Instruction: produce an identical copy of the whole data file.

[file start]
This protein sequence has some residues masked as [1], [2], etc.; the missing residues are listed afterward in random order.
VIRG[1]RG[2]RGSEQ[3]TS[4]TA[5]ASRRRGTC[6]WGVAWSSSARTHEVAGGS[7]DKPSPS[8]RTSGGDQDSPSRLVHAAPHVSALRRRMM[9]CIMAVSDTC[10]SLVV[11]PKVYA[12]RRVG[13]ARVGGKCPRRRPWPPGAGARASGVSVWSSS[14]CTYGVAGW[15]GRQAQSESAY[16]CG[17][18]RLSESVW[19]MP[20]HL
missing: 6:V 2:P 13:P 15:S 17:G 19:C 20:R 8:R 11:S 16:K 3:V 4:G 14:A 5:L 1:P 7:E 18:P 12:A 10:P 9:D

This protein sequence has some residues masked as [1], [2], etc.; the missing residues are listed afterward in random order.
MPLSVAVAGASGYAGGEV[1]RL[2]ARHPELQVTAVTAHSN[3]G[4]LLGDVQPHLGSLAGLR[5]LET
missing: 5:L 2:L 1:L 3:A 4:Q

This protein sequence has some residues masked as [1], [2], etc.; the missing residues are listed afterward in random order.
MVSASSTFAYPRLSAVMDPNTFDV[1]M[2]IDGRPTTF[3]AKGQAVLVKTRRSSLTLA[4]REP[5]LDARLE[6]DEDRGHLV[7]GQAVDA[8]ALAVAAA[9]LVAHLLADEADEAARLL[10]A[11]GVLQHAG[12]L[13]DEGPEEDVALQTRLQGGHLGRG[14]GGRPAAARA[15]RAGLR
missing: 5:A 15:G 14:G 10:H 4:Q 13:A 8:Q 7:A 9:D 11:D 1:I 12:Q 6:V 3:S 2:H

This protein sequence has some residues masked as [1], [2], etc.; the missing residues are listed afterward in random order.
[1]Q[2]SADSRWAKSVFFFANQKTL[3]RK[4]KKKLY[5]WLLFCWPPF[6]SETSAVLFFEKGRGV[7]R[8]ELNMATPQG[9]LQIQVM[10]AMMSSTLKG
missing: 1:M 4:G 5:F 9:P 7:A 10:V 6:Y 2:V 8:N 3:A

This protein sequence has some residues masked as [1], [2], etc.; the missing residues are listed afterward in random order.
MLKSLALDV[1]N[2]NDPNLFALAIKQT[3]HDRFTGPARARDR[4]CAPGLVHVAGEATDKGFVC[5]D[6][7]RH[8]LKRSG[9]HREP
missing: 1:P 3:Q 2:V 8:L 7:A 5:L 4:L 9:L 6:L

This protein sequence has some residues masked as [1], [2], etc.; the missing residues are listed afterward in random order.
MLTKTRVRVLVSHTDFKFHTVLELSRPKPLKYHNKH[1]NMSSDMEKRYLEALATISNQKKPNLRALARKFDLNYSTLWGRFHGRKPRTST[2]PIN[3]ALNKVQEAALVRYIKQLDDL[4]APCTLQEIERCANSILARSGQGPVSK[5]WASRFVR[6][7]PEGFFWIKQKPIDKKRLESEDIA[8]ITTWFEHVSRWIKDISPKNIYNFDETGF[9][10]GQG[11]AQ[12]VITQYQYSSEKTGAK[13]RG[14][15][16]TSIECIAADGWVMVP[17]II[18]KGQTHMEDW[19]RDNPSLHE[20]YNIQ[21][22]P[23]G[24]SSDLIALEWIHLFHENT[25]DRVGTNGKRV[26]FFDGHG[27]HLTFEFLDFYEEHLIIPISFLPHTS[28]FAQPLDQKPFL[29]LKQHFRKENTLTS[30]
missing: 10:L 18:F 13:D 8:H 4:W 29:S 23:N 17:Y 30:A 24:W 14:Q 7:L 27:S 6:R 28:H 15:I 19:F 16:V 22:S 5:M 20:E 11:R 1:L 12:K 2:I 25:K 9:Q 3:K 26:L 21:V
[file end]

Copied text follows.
This protein sequence has some residues masked as [1], [2], etc.; the missing residues are listed afterward in random order.
VIRG[1]RG[2]RGSEQ[3]TS[4]TA[5]ASRRRGTC[6]WGVAWSSSARTHEVAGGS[7]DKPSPS[8]RTSGGDQDSPSRLVHAAPHVSALRRRMM[9]CIMAVSDTC[10]SLVV[11]PKVYA[12]RRVG[13]ARVGGKCPRRRPWPPGAGARASGVSVWSSS[14]CTYGVAGW[15]GRQAQSESAY[16]CG[17][18]RLSESVW[19]MP[20]HL
missing: 6:V 2:P 13:P 15:S 17:G 19:C 20:R 8:R 11:S 16:K 3:V 4:G 14:A 5:L 1:P 7:E 18:P 12:A 10:P 9:D

This protein sequence has some residues masked as [1], [2], etc.; the missing residues are listed afterward in random order.
MPLSVAVAGASGYAGGEV[1]RL[2]ARHPELQVTAVTAHSN[3]G[4]LLGDVQPHLGSLAGLR[5]LET
missing: 5:L 2:L 1:L 3:A 4:Q

This protein sequence has some residues masked as [1], [2], etc.; the missing residues are listed afterward in random order.
MVSASSTFAYPRLSAVMDPNTFDV[1]M[2]IDGRPTTF[3]AKGQAVLVKTRRSSLTLA[4]REP[5]LDARLE[6]DEDRGHLV[7]GQAVDA[8]ALAVAAA[9]LVAHLLADEADEAARLL[10]A[11]GVLQHAG[12]L[13]DEGPEEDVALQTRLQGGHLGRG[14]GGRPAAARA[15]RAGLR
missing: 5:A 15:G 14:G 10:H 4:Q 13:A 8:Q 7:A 9:D 11:D 1:I 12:Q 6:V 3:S 2:H

This protein sequence has some residues masked as [1], [2], etc.; the missing residues are listed afterward in random order.
[1]Q[2]SADSRWAKSVFFFANQKTL[3]RK[4]KKKLY[5]WLLFCWPPF[6]SETSAVLFFEKGRGV[7]R[8]ELNMATPQG[9]LQIQVM[10]AMMSSTLKG
missing: 1:M 4:G 5:F 9:P 7:A 10:V 6:Y 2:V 8:N 3:A

This protein sequence has some residues masked as [1], [2], etc.; the missing residues are listed afterward in random order.
MLKSLALDV[1]N[2]NDPNLFALAIKQT[3]HDRFTGPARARDR[4]CAPGLVHVAGEATDKGFVC[5]D[6][7]RH[8]LKRSG[9]HREP
missing: 1:P 3:Q 2:V 8:L 7:A 5:L 4:L 9:L 6:L

This protein sequence has some residues masked as [1], [2], etc.; the missing residues are listed afterward in random order.
MLTKTRVRVLVSHTDFKFHTVLELSRPKPLKYHNKH[1]NMSSDMEKRYLEALATISNQKKPNLRALARKFDLNYSTLWGRFHGRKPRTST[2]PIN[3]ALNKVQEAALVRYIKQLDDL[4]APCTLQEIERCANSILARSGQGPVSK[5]WASRFVR[6][7]PEGFFWIKQKPIDKKRLESEDIA[8]ITTWFEHVSRWIKDISPKNIYNFDETGF[9][10]GQG[11]AQ[12]VITQYQYSSEKTGAK[13]RG[14][15][16]TSIECIAADGWVMVP[17]II[18]KGQTHMEDW[19]RDNPSLHE[20]YNIQ[21][22]P[23]G[24]SSDLIALEWIHLFHENT[25]DRVGTNGKRV[26]FFDGHG[27]HLTFEFLDFYEEHLIIPISFLPHTS[28]FAQPLDQKPFL[29]LKQHFRKENTLTS[30]
missing: 10:L 18:F 13:D 8:H 4:W 29:S 23:N 17:Y 30:A 24:W 14:Q 7:L 27:S 6:R 28:H 15:I 19:F 16:V 22:S 5:M 20:E 11:R 1:L 12:K 2:I 25:K 9:Q 3:K 26:L 21:V